14 Jun Best And Worst Cities For Jobs This Summer (2016)

new orleans jobsNOLABA President and CEO Quentin Messer remains optimistic about the job scene in New Orleans despite occasional slowdowns in the summer season.

“We remain very bullish on the ground,” Messer said in Forbes. “We are seeing more software development and programming jobs come to the city. We have growing biology and health services innovation sectors.”

The Best And Worst Cities For Jobs This Summer (2016)

The best city to find a job this summer is located in New York state — but it’s not New York City. It’s Albany, the state’s capital on the banks of the Hudson River. One of the oldest continuous settlements among the original 13 colonies, Albany today exudes both history and modernity. Back in the 19th century, Seth Wheeler invented and patented the first perforated toilet paper in Albany; nowadays the city is home to booming healthcare, government, and high-tech activity. According to survey results released today by ManpowerGroup, a human resources and employment services company, employers in Albany expect a 34% net employment outlook for the third quarter of 2016. This means that if you’re in search of a job, you might just want to pack your bags and move to Albany in the next three months.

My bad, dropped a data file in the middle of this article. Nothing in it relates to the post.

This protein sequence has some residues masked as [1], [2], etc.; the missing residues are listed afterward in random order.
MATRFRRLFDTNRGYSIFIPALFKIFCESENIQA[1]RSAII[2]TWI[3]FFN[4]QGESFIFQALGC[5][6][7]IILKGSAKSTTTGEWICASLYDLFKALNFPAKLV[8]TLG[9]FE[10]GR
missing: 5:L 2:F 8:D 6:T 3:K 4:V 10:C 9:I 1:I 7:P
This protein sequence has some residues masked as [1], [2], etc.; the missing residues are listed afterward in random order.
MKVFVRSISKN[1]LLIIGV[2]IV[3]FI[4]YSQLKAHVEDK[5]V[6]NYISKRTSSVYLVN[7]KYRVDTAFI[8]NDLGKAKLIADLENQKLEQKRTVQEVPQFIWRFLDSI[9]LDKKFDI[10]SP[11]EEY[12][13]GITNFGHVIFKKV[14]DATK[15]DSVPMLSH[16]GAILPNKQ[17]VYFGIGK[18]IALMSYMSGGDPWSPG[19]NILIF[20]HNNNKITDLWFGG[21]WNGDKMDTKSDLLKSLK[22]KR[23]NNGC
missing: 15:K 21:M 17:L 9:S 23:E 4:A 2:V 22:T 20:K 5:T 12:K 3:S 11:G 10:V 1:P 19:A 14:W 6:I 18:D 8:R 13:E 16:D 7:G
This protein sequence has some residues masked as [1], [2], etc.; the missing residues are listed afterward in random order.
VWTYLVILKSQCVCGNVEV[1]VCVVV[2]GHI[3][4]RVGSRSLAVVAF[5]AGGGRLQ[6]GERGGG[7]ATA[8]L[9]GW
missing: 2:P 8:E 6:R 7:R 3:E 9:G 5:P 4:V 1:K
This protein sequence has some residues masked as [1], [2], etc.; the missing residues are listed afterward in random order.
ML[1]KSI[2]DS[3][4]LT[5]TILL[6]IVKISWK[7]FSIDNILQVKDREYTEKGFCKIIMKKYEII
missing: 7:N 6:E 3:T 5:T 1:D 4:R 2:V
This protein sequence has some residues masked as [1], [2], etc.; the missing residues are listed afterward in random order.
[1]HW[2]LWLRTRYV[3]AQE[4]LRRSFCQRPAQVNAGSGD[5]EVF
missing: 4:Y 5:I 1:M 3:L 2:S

To put together its employment outlooks report, Manpower conducted 11,000 interviews in all 50 states and the top 100 metropolitan areas, asking employers how they expected local employment to change between now and the end of September. Across the nation, 23% of American employers anticipated an increase in jobs, 5% expected a decline, and 71% foresaw no change to their payrolls. Compared with the current quarter, net employment outlooks in the Northeast, Midwest, and South decreased slightly for the upcoming quarter, while employers in the West reported a 1% jump. Overall, Manpower found a 15% seasonally adjusted net employment outlook in the U.S. (which is the percentage of employers who expected an increase in employees minus the percentage who expected a decrease). This number is 1% lower than that from quarter 3 last year.

Albany stands out on top among the 100 metropolitan areas surveyed, but a few other cities trail closely behind: Richmond, VA, Charleston, SC, and Salt Lake City all have employment outlooks above 30% in the upcoming quarter and are great options for job-seekers to consider. On the other end of the spectrum, however, is New Orleans with only a 1% net employment outlook. Baton Rouge is not much better — with a 2% outlook, the Louisiana capital is still trying to shake off remnants of the 2008 recession.